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Top Ten Books This Week - February 6, 2017
Top fiction and non-fiction works of this week | By Yentha
On Feb 06, 2017

Non- Fiction
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1.Klaus Schwab:The Fourth Industrial Revolution:Rs 699.00

We are on the brink of the Fourth Industrial Revolution. And this one will be unlike any other in human history.Characterized by new technologies fusing the physical, digital and biological worlds, the Fourth Industrial Revolution will impact all disciplines, economies and industries - and it will do so at an unprecedented rate. World Economic Forum data predicts that by 2025 we will see: commercial use of nanomaterials 200 times stronger than steel and a million times thinner than human hair; the first transplant of a 3D-printed liver; 10% of all cars on US roads being driverless; and much more besides.In the Fourth Industrial Revolution, Schwab outlines the key technologies driving this revolution, discusses the major impacts on governments, businesses, civil society and individuals and offers bold ideas for what can be done to shape a better future for all.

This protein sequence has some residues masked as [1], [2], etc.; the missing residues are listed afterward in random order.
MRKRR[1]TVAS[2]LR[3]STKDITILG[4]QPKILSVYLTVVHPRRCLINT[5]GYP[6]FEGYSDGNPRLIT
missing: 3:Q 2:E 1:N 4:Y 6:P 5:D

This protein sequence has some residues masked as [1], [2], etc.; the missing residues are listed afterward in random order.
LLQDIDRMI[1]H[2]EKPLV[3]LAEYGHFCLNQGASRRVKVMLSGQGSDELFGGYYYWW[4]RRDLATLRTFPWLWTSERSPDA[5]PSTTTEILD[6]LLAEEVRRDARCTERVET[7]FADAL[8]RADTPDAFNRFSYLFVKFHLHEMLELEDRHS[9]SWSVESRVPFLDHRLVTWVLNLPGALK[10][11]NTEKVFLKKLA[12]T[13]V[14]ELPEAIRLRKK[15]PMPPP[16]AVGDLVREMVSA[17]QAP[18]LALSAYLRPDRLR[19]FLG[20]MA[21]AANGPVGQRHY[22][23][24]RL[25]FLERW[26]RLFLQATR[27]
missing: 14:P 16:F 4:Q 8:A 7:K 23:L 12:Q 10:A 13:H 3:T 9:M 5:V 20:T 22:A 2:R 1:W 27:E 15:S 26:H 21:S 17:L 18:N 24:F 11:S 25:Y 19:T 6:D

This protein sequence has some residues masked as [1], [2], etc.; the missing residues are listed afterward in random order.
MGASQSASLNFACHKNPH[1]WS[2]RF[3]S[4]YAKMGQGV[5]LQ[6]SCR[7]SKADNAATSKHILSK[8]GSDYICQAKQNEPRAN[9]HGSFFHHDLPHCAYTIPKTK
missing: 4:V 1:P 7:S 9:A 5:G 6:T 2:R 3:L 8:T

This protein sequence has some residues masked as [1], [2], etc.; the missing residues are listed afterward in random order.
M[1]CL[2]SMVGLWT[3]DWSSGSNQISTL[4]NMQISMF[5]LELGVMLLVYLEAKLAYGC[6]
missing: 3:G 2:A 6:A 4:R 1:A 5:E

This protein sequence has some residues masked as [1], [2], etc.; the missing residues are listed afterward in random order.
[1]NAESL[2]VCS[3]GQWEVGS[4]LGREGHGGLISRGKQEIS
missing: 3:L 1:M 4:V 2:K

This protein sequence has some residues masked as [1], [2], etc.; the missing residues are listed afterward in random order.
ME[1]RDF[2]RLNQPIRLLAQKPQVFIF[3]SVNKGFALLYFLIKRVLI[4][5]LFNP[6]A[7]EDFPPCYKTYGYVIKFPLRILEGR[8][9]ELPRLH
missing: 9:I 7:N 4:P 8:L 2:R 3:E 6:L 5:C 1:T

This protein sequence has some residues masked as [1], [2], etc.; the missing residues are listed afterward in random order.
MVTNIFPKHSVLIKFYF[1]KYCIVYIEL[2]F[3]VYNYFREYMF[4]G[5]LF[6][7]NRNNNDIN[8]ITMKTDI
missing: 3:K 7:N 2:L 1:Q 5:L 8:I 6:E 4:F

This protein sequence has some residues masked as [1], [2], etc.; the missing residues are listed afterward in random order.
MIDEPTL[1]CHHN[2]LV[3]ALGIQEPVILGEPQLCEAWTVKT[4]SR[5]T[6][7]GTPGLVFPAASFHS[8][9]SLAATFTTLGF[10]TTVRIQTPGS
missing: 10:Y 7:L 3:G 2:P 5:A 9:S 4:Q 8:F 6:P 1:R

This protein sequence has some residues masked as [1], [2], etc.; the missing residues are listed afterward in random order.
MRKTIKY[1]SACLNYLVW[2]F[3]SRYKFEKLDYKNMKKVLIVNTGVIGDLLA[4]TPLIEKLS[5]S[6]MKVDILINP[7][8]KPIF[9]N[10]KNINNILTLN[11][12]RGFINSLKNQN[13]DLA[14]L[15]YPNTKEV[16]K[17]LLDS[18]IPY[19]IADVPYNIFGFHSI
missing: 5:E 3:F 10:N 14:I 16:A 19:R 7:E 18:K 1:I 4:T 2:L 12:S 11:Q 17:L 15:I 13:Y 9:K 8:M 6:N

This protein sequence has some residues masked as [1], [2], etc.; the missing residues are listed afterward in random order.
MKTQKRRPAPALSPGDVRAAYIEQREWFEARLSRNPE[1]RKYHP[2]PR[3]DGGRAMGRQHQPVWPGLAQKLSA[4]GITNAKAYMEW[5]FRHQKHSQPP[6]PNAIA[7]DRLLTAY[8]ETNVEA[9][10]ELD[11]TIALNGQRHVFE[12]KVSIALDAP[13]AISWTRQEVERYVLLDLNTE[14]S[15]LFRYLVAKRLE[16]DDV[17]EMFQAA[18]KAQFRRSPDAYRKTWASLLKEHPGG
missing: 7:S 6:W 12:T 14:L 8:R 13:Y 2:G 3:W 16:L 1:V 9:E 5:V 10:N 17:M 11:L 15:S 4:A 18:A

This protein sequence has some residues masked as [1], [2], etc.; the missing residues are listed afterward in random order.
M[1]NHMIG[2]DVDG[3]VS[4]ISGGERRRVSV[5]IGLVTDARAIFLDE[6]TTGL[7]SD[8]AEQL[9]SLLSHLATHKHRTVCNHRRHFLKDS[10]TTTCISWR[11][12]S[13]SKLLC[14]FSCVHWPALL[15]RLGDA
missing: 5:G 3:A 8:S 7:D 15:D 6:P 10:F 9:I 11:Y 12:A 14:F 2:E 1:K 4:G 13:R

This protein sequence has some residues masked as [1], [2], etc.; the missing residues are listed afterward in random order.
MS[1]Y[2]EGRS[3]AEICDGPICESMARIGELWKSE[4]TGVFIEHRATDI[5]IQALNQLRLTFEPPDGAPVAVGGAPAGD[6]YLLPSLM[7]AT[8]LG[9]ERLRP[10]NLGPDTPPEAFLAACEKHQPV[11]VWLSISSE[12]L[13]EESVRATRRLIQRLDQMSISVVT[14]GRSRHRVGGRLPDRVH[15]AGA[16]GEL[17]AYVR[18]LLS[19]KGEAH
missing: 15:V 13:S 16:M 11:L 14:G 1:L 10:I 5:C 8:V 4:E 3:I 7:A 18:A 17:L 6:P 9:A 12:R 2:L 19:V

2.Daniel Levin:Nothing But a Circus:Misadventures Among the Powerful:Rs 699.00

In this eye-opening exploration of the human weaknesses for power, Daniel Levin takes us on a hilarious journey through the absurd world of our global elites, drawing unforgettable sketches of some of the puppets who stand guard and the jugglers and conjurers employed within. Most spectacular of all, however, are the astonishing contortions performed by those closest to the top in order to maintain the illusion of integrity, decency and public service. Based on the author's first hand experiences of dealing with governments and political institutions around the world, Nothing but a Circus offers a rare glimpse of the conversations that happen behind closed doors, observing the appalling lengths that people go to in order to justify their unscrupulous choices, from Dubai to Luanda, Moscow to Beijing and at the heart of the UN and the US government.

3. Rina Mae Acosta:The Happiest Kids in the World: Bringing up Children the Dutch Way:Rs 699.00

Why do:
· Dutch babies seem so content, and sleep so well?
· Dutch parents let their kids play outside on their own?
· The Dutch trust their children to bike to school?
· Dutch schools not set homework for the under-tens?
· Dutch teenagers not rebel?
· What is the secret of bringing up the happiest kids in the world? 

In a recent UNICEF study of child well-being, Dutch children came out on top as the happiest all-round. Rina Mae Acosta and Michele Hutchison, both married to Dutchmen and bringing up their kids in Holland, examine the unique environment that enables the Dutch to turn out such contented, well-adjusted and healthy babies, children and teens.